In this paper I will explore Guattari’s tactical idea of ecosophy (or virtual ecology) as the integrative moment of his itinerary in both theory and practice. In the mid 1970s Deleuze began using the term “strange ecology” in the mid 1970s, in his Dialogues with Claire Parnet, much earlier than Guattari, who began to engage with the problematics of ecology in the mid 1980s. In reference to literary authors such as Woolf, Melville, and Hofmannsthal, Deleuze (and Parnet) raised the notion of “unnatural participation” or “participation (or nuptials) against nature,” which later in A Thousand Plateaus Deleuze and Guattari elaborated further in their detailed conceptualisation of “becoming” (woman, animal, and imperceptible). Guattari, for his part, also proceeded with this line of thought by proposing the notion of “the production of subjectivity,” combined with concepts such as “absorbent subjectivity” or “partial or pathic subjectivity” in his late work Chaosmosis. As Deleuze in Dialogues made a remark on the equivalence between a literary author and a traitor (or trickster), one of tasks of the novelist is “to lose one’s identity and face.” By writing something, the writer has to (can) become something itself, at the same time he or she has to disappear, to become unknown (Dialogue 33). The writer can invent a kind of field, environment, and ambience by becoming objects in writing (referents). Such writing always consists of “working between the two” rather than “working together” (ibid., 13), where “we are desert but populated by tribes, flora and fauna” (ibid., 9). Guattari’s late writings on ecosophy were drawn from the earlier conceptions of Deleuze. In this context, Japanese writer Kobo Abe must be addressed. Even a cursory Guattarian-influenced reading of two of his novels (later made into films in which he collaborated), The Woman in the Dunes and The Face of Another, affords us a certain creative interpretation on Deleuze and Guattari’s philosophy, and Guattari’s ecosophy especially. In the mid 1980s, Guattari and Abe met for discussions a couple of times. Inspired by Abe’s avant-garde works in his novels and films, rather than merely apply the ideas of Deleuze and Guattari to Abe’s work this paper will focus on the perspective of “Nature as machnic assemblages” in Guattari’s late works.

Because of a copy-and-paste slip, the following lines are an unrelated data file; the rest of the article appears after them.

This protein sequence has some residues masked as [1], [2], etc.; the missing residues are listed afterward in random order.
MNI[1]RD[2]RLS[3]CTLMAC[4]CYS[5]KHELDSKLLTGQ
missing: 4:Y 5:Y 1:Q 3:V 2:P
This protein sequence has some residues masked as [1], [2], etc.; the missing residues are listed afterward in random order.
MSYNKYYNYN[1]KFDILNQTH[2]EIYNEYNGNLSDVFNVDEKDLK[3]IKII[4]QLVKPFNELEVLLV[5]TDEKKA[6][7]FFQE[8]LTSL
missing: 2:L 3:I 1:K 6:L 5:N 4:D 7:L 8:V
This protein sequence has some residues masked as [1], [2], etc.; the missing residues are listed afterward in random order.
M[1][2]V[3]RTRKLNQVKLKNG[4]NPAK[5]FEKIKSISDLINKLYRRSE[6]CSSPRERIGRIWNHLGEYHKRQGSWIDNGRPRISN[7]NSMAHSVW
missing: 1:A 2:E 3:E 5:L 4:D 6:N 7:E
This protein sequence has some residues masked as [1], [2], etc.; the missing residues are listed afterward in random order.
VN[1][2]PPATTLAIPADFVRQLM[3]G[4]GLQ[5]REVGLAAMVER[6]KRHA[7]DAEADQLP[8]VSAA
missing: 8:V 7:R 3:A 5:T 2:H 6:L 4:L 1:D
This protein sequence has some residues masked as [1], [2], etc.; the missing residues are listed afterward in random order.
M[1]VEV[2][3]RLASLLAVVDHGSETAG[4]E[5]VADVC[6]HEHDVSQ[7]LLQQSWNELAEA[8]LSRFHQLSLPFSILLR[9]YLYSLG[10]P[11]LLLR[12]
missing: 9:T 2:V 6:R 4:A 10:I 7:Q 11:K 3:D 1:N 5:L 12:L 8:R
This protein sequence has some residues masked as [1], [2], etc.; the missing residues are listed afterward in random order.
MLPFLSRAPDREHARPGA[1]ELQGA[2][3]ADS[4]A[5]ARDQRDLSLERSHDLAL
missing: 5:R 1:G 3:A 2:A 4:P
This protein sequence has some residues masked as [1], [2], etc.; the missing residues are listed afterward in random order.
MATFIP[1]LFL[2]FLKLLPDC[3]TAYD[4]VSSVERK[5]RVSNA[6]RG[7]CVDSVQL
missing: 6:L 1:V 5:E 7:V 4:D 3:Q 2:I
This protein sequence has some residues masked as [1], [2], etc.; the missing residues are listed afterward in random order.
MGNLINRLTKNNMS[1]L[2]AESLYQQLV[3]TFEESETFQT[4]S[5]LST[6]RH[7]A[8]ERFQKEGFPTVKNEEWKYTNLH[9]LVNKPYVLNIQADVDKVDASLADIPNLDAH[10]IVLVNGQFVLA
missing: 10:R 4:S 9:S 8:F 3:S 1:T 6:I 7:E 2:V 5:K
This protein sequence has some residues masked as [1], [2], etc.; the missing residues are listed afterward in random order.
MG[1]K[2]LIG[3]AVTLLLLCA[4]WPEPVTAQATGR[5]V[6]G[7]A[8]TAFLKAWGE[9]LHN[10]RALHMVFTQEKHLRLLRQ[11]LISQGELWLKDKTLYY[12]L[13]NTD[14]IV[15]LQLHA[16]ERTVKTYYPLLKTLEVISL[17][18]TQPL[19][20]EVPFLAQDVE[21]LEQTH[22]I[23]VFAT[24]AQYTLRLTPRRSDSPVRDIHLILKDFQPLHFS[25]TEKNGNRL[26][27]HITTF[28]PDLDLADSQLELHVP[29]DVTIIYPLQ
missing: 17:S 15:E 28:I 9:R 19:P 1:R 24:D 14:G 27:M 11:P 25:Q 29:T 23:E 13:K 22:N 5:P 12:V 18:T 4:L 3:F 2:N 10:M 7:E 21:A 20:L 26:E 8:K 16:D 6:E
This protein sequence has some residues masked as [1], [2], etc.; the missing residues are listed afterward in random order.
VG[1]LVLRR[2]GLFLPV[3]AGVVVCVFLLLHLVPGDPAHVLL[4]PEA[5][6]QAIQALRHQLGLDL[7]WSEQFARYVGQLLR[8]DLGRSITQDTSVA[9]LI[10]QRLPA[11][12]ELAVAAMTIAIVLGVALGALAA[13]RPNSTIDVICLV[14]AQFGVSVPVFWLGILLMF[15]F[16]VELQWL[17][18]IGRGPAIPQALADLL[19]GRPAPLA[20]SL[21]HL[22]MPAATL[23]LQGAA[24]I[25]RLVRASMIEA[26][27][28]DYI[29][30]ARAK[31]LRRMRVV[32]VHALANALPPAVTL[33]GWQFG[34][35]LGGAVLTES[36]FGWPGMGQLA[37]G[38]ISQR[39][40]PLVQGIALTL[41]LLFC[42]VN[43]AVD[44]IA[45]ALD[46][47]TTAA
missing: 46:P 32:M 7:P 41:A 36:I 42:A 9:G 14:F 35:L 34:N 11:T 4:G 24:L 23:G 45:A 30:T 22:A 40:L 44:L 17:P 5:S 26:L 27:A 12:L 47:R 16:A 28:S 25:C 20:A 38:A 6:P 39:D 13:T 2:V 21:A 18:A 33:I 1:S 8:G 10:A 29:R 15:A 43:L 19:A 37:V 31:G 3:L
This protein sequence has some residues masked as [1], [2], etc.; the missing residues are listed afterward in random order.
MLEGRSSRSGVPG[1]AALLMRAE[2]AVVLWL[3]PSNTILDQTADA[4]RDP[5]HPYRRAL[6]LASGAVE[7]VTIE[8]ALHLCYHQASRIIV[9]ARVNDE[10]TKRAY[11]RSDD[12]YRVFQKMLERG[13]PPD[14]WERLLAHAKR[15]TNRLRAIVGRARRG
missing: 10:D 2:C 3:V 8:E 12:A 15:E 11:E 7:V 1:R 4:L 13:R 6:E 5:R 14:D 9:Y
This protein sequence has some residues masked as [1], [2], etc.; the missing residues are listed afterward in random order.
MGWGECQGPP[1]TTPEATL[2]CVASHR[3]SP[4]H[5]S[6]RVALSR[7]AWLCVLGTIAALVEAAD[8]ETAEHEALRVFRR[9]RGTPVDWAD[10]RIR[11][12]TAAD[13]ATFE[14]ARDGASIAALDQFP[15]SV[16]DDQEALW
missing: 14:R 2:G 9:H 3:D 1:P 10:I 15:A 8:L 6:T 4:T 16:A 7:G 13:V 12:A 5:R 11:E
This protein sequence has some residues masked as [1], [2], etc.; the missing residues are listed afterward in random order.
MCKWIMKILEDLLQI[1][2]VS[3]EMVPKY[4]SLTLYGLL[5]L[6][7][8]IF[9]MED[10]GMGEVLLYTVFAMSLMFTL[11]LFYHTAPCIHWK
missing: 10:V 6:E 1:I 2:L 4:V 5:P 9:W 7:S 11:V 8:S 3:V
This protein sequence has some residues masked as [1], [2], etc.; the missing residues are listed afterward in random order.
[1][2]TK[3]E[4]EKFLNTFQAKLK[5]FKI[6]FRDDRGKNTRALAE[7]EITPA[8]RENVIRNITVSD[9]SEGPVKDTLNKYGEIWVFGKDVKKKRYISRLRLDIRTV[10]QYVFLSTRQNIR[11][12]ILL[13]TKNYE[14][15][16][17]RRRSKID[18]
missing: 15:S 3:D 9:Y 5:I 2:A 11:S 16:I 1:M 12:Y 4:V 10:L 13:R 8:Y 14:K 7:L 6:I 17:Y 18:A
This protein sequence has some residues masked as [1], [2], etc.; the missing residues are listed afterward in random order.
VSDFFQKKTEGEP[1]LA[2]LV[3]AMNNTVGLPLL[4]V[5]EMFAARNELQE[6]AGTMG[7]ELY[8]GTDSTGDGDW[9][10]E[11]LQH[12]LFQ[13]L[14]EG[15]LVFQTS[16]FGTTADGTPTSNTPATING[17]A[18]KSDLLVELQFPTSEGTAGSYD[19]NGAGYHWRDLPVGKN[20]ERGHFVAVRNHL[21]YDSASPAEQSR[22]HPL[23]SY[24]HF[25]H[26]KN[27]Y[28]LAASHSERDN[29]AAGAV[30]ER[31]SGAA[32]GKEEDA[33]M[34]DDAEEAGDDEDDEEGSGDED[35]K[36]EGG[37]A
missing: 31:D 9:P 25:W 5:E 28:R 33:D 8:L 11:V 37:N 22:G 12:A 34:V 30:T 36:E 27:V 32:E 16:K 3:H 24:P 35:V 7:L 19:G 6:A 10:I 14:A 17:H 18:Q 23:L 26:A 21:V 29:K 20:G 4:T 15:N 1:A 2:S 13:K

about the author(s)
Toshiya Ueno is a professor, critic, and TJ/DJ at the Department of Transcultural Studies, Faculty of Representational Studies, Wako University, Tokyo, and a visiting professor at the Department of East Asia Studies, McGill University, Montreal 2007–12 (winter semesters). In the 1980s he was involved with free pirate radio in Tokyo, which Felix Guattari visited and did a workshop with. He has published numerous books in Japanese on critical theory, cultural studies, and social philosophy and is currently preparing a book on Guattari. Among his publications in English are “Guattari and Japan” in Félix Guattari in the Age of Semiocapitalism, edited by Gary Genosko (Deleuze Studies special issue 6 , 2012) and “Unlearning to Raver,” in The Post Subcultures Reader, edited by David Muggleton and Rupert Weinzierl, Berg, 2003.
info & contact
Wako University, Tokyo, JP